How odd it is to live in this world where it seems when connecting with others is easier than ever from a technical sense, and yet just as hard—and maybe even a little harder—in others.
Smartphones social media and email all make it easier to help others know WHAT we are doing. And yet it still remains up to us to let people know how we ARE and what we NEED. All the bright and shiny baubles do not take away a basic choice—do we acknowledge and empower our interdependence with one another or do we put our energy into preserving a radical autonomy?
The messages we get every day reinforce that it is better to be a giver than a receiver, that people who are in need are somehow suspect and that we do NOT want to be one of those people. And yet to offer help from a place of authentic generosity requires that when we are in need, we can learn the lessons of receiving. Being able to receive help makes us a better helper.
Living our values means acting out of our sense of interconnection—recognizing that we are woven into the strands of that mutual web of connection. We have a million small ways in which we can offer help to someone—being a listening ear to someone who has no one to listen; giving a ride to someone who otherwise would not have been able to attend something that will provide inspiration or connection; fixing a computer for someone less savvy; or even doing some small practical task for someone like picking up groceries or needed medicine.
Our community has many ways to help. We offer support for those who have suffered a recent loss, caregivers, and people in life passages such as retirement or divorce or other life changes. We also have a Pastoral Visitors program for people who could use a trained and empathetic listening ear. Our Caring Committee offers help with Memorial Services, a knitting ministry, baby clothes for new arrivals and short-time times of difficulty and manages our Neighborhood Networks which are designed to provide transportation help. The Ministers’ Discretionary Fund offers financial assistance with housing, food, utilities, medical care and other urgent needs for members and friends of the congregation. If you want to be part of any of these activities, please let me know. If any of these ministries of the congregation would be helpful to you, please let me know.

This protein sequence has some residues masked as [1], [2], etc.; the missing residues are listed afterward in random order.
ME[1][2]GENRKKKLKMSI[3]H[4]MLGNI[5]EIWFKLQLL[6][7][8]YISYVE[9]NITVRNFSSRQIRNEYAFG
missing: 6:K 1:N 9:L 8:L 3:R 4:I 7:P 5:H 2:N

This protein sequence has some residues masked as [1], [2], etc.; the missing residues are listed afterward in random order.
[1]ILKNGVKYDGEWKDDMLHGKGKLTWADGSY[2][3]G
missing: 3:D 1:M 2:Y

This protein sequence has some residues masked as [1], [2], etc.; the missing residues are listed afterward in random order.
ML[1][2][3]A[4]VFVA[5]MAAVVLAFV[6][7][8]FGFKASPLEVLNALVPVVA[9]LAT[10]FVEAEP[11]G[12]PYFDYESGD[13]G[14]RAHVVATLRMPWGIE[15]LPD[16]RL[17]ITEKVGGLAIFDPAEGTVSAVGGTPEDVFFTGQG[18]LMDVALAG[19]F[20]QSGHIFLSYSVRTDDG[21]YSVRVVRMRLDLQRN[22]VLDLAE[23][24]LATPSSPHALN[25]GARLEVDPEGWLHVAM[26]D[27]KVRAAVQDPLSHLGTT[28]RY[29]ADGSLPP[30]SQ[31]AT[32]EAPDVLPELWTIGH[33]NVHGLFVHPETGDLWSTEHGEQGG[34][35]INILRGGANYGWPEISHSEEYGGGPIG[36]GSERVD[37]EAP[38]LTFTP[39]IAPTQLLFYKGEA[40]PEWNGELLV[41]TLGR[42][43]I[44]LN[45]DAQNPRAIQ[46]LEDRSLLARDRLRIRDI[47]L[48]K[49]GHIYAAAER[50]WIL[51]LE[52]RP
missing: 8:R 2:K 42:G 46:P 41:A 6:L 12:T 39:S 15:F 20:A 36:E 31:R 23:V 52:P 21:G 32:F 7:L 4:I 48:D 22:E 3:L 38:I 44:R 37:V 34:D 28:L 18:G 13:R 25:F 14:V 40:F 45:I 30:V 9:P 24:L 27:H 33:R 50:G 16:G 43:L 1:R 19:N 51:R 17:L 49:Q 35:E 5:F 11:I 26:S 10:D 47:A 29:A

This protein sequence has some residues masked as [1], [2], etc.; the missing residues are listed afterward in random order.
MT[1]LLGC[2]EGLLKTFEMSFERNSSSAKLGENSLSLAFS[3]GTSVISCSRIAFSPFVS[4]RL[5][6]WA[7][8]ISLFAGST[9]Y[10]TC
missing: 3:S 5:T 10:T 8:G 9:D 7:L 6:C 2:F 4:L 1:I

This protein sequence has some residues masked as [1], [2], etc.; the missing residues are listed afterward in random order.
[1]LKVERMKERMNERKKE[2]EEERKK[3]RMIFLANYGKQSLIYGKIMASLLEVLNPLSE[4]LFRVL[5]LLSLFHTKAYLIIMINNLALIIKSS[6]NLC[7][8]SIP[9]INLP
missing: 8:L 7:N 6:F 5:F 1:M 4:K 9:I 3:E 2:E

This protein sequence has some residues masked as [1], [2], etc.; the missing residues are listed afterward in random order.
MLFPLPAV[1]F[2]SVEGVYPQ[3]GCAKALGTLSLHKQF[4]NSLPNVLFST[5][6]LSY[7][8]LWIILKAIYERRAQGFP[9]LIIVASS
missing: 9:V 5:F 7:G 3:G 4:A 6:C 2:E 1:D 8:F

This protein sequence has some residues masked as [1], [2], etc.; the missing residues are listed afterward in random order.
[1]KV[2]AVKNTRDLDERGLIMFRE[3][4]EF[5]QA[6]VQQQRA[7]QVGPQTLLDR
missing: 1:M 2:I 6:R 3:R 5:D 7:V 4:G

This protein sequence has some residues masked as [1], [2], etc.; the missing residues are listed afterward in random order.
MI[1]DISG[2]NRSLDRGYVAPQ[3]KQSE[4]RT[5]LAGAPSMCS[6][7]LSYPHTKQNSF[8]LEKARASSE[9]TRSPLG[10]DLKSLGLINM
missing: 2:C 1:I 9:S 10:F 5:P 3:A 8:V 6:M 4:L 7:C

None of these resources are helpful if you don’t let someone know you need them. If you have an urgent need, please CALL. Don’t ever worry about whether it is the right time or whether everyone is too busy to deal with your need. If you have a less time-sensitive need and aren’t sure where to start, email email@example.com. This address will go to me, to Rev. Neal Anderson and to our intern minister.
Let’s live our values and care for one another. Let’s offer care and ask for it when we need it.
Rev. Leslie Takahashi is the Lead Minister of the congregation. She can be reached at 925-934-3135 extension 112 or at firstname.lastname@example.org.